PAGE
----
A well taken portrait can be truly captivating. Here I present you with three tips that I’ve found have really helped me create better portraits. I hope they help you too!
1) The eyes have it
Focus on the eyes. Make sure they are really sharp. Try to get catchlights in the eyes of your subject.
When you’ve taken your image, play it back and zoom in to the eyes to make sure they’re sharp. If you’re not sure, they certainly won’t be when you get home and view it on your monitor.
It’s amazing the difference a sharp eye can make to the overall feel of a portrait. They can draw you in and reveal so much about the subject, so if you can, get this right.
When I’m shooting with a wide aperture and only one of the eyes is in focus, I try to ensure the eye closest to the camera is the one in focus.
2) De-clutter the background
It’s easy to only concentrate on our subject when we’re shooting a portrait, after all, they’re the focus of our photo. But don’t forget about the rest of the image.
I love to make the backgrounds of my portrait images as clean and de-cluttered as possible. It’s amazing the difference it makes to their quality.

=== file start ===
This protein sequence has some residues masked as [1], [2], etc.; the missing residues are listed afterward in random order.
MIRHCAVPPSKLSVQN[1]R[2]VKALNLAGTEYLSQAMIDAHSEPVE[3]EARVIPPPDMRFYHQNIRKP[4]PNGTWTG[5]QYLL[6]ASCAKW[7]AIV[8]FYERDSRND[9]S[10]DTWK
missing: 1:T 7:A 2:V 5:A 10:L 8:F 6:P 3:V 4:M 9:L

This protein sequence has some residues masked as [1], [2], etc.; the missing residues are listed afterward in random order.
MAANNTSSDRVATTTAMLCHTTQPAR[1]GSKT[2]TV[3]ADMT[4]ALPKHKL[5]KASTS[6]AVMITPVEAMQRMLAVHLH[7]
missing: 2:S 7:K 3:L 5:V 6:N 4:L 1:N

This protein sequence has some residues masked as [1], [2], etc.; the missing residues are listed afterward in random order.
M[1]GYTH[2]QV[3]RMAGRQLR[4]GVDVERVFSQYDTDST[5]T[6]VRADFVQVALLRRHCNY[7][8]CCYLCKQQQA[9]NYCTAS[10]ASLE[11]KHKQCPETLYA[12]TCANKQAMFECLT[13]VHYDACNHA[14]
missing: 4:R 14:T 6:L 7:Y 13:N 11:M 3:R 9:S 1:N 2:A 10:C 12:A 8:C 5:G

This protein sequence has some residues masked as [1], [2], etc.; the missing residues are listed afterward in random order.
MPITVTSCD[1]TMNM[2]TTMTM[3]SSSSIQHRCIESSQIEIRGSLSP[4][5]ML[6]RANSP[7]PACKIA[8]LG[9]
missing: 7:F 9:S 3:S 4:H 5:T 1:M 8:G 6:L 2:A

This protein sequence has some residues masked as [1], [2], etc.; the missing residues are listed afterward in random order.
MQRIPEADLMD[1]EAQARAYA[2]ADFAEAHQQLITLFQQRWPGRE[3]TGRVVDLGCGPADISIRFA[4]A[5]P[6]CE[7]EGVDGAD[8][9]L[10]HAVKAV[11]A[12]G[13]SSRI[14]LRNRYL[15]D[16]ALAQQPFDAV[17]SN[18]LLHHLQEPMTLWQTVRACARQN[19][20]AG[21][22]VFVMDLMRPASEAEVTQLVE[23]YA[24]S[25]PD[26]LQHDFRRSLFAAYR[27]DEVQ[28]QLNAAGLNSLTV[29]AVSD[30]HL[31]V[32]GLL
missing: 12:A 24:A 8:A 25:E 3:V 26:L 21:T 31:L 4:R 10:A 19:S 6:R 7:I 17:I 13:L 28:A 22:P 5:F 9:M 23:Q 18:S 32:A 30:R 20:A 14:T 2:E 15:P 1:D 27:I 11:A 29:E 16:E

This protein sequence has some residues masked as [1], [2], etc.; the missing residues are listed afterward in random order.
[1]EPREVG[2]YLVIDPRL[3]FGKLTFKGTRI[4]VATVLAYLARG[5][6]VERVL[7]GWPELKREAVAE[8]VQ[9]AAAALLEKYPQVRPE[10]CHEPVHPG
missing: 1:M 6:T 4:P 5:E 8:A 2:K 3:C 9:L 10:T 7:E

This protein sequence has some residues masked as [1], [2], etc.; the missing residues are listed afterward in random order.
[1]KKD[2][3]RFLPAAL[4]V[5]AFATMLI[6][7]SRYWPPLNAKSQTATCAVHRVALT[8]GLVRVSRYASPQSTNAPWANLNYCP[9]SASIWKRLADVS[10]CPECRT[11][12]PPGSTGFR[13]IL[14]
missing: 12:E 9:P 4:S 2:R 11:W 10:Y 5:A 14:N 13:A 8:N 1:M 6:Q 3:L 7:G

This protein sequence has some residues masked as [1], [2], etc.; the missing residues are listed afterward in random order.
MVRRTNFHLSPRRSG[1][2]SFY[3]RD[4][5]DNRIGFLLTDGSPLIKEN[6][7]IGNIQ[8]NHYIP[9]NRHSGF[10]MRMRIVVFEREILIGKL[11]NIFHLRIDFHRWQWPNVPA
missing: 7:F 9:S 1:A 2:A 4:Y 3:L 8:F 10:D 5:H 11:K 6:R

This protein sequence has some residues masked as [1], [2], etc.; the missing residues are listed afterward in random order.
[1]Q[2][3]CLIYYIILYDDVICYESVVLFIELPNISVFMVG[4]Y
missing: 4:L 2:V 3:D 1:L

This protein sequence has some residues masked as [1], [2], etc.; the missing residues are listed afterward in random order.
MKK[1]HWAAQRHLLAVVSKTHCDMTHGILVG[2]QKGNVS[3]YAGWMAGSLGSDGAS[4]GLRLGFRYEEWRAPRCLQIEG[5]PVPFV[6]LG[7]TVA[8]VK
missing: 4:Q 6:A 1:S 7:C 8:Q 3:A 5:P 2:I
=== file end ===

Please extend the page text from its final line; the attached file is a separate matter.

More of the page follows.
How many times have you shot a portrait, only to discover when you get home that there’s a lamp post or something else sticking out of someone’s head?
Objects in the background of your portraits can act as a distraction, so be sure to analyse what’s behind and around your subject.
Of course some things can frame your subject or enhance the image in a nice way, so you don’t have to remove everything. Just be cognisant of all the elements in your image, and whether they add or subtract from it.
3) Make your subject feel at ease
Although it sounds obvious, this one is easy to forget if you’re concentrating on getting your camera settings right, setting up your gear, or wondering how to compose the shot.
Communicate with your subject, be warm and open, crack a joke. Even if you’re trying to adjust your shutter speed or something, try to engage with them and make them relaxed.
If you’re shooting a stranger it’s often wise to say ‘Hi’ and get their permission. Maybe you can explain what you’re up to. Sometimes a nod towards your camera is all you need. (I’ll write more on shooting strangers on the street in another post).
You’ll notice the difference it makes to the image if your subject is at ease.